Hayes, Bruce & Wilson, Colin (2008). A maximum entropy model of phonotactics and phonotactic learning. LI 39. 379440.Google Scholar
Heinz, Jeffrey (2010). Learning long-distance phonotactics. LI 41. 623661.Google Scholar
Heinz, Jeffrey, Rawal, Chetan & Tanner, Herbert G. (2011). Tier-based strictly local constraints in phonology. In Proceedings of the 49th Annual Meeting of the Association for Computational Linguistics. Vol. 2. Association for Computational Linguistics. 5864.Google Scholar
Hyde, Brett (2012). Alignment constraints. NLLT 30. 789836.Google Scholar
Iacoponi, Luca (2016). Fixed ranking over stringency in faithfulness constraints. Poster presented at the 2016 Annual Meeting on Phonology, University of Southern California.Google Scholar
Jardine, Adam (2016). Locality and non-linear representations in tonal phonology. PhD thesis, University of Delaware.Google Scholar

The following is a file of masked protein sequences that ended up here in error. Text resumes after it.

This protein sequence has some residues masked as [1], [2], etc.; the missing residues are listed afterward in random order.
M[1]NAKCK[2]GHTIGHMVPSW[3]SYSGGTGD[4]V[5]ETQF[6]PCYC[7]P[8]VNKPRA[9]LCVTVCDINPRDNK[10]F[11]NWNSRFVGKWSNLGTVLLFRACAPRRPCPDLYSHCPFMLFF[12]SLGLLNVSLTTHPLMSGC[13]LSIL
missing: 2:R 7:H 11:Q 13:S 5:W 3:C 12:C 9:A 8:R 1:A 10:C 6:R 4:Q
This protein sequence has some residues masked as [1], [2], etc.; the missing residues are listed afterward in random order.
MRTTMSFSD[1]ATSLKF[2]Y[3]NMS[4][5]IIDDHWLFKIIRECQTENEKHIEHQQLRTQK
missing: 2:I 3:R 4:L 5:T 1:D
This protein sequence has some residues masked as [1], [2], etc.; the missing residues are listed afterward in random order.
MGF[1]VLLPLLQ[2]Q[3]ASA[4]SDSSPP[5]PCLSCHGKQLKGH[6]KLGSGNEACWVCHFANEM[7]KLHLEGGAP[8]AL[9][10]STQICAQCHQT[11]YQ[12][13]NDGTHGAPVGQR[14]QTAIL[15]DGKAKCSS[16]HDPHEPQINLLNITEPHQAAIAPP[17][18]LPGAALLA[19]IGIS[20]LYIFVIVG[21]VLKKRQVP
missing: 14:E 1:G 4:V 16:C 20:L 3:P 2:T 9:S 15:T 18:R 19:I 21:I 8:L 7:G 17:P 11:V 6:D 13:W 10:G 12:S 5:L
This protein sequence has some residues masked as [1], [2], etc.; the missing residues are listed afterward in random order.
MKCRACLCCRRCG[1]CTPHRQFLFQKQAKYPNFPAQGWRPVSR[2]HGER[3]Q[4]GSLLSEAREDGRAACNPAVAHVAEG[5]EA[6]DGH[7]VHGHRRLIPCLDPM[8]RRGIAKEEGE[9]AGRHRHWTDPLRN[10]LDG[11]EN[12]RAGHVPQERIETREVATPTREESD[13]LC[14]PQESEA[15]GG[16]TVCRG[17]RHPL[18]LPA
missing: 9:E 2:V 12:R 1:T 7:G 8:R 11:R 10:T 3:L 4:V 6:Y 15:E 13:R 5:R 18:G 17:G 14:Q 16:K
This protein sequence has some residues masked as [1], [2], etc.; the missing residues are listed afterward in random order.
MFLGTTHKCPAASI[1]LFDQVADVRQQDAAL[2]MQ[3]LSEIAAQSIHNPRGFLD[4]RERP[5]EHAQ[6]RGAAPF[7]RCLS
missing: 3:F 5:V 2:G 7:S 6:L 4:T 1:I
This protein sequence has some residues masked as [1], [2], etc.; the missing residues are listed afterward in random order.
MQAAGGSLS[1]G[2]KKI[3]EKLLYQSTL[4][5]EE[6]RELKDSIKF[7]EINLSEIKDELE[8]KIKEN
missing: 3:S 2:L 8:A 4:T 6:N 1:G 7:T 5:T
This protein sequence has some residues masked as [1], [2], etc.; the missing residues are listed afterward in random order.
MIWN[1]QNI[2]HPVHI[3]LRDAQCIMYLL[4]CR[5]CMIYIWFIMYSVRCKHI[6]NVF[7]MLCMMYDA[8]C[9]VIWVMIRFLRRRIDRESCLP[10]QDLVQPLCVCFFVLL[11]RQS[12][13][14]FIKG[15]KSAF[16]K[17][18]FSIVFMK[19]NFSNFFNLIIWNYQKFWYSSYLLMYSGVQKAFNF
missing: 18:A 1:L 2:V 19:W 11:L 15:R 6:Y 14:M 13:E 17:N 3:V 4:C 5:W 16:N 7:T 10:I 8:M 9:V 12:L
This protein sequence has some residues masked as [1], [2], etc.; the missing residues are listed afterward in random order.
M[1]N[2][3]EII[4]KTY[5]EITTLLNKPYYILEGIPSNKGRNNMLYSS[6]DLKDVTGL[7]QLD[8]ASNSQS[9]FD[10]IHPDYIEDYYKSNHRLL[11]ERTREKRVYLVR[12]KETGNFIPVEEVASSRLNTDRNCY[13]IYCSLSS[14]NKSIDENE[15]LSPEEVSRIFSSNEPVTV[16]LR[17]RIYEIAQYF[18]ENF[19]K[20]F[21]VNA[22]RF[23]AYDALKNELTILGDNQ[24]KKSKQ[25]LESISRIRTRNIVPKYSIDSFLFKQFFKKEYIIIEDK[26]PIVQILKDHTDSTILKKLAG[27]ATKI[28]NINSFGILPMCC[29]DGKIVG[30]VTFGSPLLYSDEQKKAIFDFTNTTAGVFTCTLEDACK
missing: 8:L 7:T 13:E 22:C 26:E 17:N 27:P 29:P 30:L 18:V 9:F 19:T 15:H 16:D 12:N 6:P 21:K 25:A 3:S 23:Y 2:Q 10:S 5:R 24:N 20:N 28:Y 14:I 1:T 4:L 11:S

Jardine, Adam & Heinz, Jeffrey (2015). Markedness constraints are negative: an autosegmental constraint definition language. CLS 51. 301315.Google Scholar
Katamba, Francis & Hyman, Larry (1991). Nasality and morpheme structure constraints in Luganda. In Katamba, Francis (ed.) Lacustrine Bantu phonology. Cologne: University of Cologne. 175211.Google Scholar
Kenstowicz, Michael & Kisseberth, Charles (1977). Topics in phonological theory. New York: Academic Press.Google Scholar
Ladefoged, Peter (1968). A phonetic study of West African languages: an auditory-instrumental study. 2nd edn. Cambridge: Cambridge University Press.Google Scholar
Ladefoged, Peter & Maddieson, Ian (1996). The sounds of the world's languages. Oxford & Malden, Mass.: Blackwell.Google Scholar
Lombardi, Linda (1999). Positional faithfulness and voicing assimilation in Optimality Theory. NLLT 17. 267302.Google Scholar
McCarthy, John J. (1994). The phonetics and phonology of Semitic pharyngeals. In Keating, Patricia A. (ed.) Phonological structure and phonetic form: papers in laboratory phonology III. Cambridge: Cambridge University Press. 191233.CrossRefGoogle Scholar